World War II Steam Locomotive Query: Stationary Power Production

NW Mailing List nw-mailing-list at
Wed Oct 23 16:13:35 EDT 2013

The 714th's steamers were 2-8-0s of WWII vintage. I had TC OCS there
'66-'67 then was stationed there for my two years active duty '67-'69. I don't
remember the steam plant failure so I assume it was after I was "promoted
to civilian" in May of '69.

Dave Phelps

In a message dated 10/23/2013 3:56:39 P.M. Eastern Daylight Time,
nw-mailing-list at writes:

I can tell you that while at Ft Eustis from 69-70 we had a steam plant
failure and one of the 714 TBROSDE 0-8-0s was placed into service. Only
temporary but the engine had to be idled due to build up in the firebox.
Chocks were welded to the rails and the steam lines were hoses, not pipes. I
will forward this question to one of my former LTs in C Company.

Sent from my HTC on the Now Network from Sprint!

----- Reply message -----
From: "NW Mailing List" <nw-mailing-list at>
Date: Wed, Oct 23, 2013 10:05 am
Subject: World War II Steam Locomotive Query: Stationary Power Production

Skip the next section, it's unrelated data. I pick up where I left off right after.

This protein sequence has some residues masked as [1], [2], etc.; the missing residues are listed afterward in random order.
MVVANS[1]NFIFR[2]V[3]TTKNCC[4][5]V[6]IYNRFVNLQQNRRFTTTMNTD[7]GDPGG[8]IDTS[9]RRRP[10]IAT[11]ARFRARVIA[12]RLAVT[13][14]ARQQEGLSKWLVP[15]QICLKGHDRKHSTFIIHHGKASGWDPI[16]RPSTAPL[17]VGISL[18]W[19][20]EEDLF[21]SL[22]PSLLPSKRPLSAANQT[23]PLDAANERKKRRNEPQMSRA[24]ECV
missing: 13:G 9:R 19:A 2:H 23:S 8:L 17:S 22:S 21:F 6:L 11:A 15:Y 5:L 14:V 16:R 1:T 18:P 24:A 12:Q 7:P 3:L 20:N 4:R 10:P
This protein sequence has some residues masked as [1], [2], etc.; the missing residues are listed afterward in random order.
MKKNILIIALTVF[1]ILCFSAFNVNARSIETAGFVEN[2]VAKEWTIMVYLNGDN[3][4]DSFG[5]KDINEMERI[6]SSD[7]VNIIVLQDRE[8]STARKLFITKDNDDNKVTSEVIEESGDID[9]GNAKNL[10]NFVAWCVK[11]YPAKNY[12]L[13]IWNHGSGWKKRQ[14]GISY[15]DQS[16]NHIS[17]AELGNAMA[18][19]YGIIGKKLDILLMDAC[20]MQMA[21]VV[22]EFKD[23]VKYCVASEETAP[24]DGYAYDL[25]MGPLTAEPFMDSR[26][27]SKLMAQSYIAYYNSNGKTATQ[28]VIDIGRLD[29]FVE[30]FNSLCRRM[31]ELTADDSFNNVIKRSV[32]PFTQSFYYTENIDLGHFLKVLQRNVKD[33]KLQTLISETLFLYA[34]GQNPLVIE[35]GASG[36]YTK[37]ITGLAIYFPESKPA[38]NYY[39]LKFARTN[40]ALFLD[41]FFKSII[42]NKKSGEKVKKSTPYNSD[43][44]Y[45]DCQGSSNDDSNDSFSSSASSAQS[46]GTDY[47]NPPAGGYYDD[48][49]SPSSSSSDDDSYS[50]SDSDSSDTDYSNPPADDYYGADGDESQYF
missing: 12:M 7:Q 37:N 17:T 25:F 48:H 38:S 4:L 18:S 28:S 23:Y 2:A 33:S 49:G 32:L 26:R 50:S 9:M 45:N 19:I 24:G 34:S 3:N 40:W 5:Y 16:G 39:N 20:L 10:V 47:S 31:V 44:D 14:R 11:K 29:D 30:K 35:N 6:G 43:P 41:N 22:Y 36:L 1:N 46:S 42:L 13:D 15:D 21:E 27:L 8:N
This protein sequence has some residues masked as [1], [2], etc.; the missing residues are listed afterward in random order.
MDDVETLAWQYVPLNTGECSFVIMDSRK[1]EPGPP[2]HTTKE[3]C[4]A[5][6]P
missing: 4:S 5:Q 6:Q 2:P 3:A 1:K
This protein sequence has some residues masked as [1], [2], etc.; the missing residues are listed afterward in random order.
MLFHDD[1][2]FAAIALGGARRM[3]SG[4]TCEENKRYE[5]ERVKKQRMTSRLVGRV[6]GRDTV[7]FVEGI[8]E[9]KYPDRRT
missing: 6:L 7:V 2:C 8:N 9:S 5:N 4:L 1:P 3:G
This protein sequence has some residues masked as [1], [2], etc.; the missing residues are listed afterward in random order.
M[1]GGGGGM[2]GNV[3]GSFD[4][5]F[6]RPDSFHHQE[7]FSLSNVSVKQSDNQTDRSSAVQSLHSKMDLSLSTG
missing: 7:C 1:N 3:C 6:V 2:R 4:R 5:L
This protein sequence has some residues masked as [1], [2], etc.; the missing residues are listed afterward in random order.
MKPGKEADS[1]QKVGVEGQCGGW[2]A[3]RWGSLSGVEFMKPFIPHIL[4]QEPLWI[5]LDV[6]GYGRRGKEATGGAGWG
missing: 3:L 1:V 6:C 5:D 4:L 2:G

To: <nw-mailing-list at>

Hello All,

I have a steam locomotive history question that I hope one or more of you
can answer for a World War II model railroading project I am engaged in. In
addition, I am generally interested in this question from a history of
technology standpoint. There were a number of N&W locomotives used during the
war as stationary steam units for industrial power use when plant
construction schedules and war needs overlapped. In a number of cases large
articulated units were used to bring plants online before onsite power plants were
finished because of wartime expediency. Mason Cooper mentions this in his
book on the Shenandoah Division and has a few photos. My question, from a
modeling standpoint, is how were such locomotives secured to the track for
long periods? Were wheel sets chocked or the united attached to the ground in
some manner? The last time I was down at the archives I meant to search for
photographs but forgot and may try later in the year.
I am building either a chemical or pharmaceutical plant and plan to have
one locomotive in the foreground providing steam through a pipeline system
although I have been wondering about how the locomotive was secured. Any
thoughts or anyone with previous experience with the matter would be greatly
Gerard J. Fitzgerald
Charlottesville, Virginia

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